• dunstonh
    dunstonh Posts: 116,643 Forumite
    Name Dropper First Anniversary First Post Combo Breaker
    Options
    After the recent rate cut I checked on my frozen pension pot which Fidelity are investing until I retire in 5 years time and the rate of return for the past year is shown as over 17%.

    That means it cannot be frozen. Frozen has a specific meaning.
    I did think about index trackers after reading "Motley Fool" but chickened out!

    Probably a good job. Going into investments that Motley Fool got paid to promote when your knowledge isnt good and you say you are low risk is not normally a good idea.
    Is there an easy way to put some cash into whatever fund the fidelity boys are using and effectively take a punt?

    Taking a punt is not a statement that goes well with someone who says they are risk averse.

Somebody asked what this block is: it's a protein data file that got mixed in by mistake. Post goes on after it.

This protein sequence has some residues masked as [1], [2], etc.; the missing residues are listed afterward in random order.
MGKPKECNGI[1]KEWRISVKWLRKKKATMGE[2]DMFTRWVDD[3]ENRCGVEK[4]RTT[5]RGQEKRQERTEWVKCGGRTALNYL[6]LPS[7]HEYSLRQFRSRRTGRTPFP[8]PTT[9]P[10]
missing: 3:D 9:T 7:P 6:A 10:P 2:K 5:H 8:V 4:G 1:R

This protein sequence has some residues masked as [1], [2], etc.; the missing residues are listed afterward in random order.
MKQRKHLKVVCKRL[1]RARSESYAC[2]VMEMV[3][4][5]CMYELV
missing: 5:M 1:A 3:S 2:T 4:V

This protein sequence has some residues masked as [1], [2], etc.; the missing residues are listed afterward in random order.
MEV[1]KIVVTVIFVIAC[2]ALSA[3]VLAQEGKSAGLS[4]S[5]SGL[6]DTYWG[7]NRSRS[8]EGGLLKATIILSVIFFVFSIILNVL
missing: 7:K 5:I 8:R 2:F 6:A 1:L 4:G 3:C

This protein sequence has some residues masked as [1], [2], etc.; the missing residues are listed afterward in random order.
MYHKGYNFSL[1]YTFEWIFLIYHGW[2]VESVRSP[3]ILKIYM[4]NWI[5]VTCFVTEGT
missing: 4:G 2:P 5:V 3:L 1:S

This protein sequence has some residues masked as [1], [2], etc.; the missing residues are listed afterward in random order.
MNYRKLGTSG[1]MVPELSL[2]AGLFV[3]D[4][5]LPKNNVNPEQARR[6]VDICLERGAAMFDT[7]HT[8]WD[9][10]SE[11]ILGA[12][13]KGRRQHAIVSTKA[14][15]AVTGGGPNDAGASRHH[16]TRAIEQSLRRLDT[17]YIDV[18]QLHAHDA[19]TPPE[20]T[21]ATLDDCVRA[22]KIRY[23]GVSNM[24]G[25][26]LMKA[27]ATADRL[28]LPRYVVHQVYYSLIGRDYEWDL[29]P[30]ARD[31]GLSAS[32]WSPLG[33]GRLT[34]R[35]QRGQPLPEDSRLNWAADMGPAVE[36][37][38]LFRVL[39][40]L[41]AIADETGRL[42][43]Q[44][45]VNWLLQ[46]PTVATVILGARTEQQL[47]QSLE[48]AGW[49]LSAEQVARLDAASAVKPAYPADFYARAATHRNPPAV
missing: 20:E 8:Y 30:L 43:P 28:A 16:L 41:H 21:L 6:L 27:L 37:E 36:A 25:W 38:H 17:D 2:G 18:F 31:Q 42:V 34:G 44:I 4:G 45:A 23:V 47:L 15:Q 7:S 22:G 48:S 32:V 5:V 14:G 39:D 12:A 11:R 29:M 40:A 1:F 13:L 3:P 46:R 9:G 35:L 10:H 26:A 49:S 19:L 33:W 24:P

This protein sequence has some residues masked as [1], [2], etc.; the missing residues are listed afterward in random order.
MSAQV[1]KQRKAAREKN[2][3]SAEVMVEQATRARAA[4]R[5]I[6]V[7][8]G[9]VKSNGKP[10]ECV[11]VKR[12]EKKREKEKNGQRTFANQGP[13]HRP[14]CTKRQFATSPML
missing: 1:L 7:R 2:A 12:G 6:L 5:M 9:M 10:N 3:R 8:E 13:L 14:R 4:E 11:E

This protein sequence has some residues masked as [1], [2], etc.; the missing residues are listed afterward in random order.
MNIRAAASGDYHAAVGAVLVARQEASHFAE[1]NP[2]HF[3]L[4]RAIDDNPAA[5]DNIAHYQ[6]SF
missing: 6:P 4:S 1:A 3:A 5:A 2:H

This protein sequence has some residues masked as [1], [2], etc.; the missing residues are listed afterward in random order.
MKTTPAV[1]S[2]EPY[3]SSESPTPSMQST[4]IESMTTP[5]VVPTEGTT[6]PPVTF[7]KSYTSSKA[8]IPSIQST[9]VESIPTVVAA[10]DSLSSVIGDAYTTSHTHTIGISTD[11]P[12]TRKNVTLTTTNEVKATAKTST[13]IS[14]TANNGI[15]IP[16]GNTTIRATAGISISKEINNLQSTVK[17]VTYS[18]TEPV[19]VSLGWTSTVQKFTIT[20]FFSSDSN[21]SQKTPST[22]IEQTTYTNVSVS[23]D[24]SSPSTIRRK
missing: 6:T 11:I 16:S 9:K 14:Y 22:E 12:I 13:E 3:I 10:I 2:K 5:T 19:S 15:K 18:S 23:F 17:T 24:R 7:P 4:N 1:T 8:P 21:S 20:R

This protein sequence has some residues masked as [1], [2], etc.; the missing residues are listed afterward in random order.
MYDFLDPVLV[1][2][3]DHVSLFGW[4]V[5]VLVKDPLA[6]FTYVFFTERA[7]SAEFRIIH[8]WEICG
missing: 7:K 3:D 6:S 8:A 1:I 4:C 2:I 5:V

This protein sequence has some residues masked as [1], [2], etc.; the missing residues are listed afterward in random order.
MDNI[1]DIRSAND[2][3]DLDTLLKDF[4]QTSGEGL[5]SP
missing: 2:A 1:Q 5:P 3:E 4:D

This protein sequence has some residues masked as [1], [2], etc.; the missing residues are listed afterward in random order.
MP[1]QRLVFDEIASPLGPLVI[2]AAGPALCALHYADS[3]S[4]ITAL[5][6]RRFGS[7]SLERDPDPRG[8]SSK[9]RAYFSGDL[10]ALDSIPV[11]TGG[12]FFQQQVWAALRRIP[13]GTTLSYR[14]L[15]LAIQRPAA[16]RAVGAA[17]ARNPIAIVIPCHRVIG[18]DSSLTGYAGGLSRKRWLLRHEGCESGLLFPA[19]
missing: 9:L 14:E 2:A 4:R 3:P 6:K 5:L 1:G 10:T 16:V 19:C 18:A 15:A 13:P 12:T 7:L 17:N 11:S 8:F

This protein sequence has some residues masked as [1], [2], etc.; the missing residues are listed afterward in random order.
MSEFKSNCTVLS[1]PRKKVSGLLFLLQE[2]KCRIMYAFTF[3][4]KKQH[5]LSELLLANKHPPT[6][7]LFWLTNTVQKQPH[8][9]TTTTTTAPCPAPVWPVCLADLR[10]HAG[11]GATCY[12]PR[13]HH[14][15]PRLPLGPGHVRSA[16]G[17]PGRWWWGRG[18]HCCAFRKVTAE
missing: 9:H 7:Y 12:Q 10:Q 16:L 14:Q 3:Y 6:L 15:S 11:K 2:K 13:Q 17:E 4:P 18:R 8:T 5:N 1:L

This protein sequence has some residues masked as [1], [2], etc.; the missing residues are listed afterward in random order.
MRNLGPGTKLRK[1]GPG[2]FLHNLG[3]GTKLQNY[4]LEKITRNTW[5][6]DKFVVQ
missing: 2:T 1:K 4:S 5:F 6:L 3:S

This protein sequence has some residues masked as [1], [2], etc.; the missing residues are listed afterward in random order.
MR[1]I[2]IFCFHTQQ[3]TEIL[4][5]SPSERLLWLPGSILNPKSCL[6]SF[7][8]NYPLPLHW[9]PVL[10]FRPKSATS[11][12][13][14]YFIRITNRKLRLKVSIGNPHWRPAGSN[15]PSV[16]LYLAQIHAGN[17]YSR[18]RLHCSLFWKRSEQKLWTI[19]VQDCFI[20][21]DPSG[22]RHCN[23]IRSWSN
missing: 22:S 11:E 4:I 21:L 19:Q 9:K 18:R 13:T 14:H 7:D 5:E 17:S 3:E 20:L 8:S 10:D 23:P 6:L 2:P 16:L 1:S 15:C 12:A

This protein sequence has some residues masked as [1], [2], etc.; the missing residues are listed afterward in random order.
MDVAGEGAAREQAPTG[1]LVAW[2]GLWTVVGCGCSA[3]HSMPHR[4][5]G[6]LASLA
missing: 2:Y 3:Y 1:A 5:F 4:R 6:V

I am an Independent Financial Adviser (IFA). The comments I make are just my opinion and are for discussion purposes only. They are not financial advice and you should not treat them as such. If you feel an area discussed may be relevant to you, then please seek advice from an Independent Financial Adviser local to you.
This discussion has been closed.
Meet your Ambassadors

Categories

  • All Categories
  • 343.7K Banking & Borrowing
  • 250.3K Reduce Debt & Boost Income
  • 450K Spending & Discounts
  • 235.9K Work, Benefits & Business
  • 609K Mortgages, Homes & Bills
  • 173.4K Life & Family
  • 248.5K Travel & Transport
  • 1.5M Hobbies & Leisure
  • 15.9K Discuss & Feedback
  • 15.1K Coronavirus Support Boards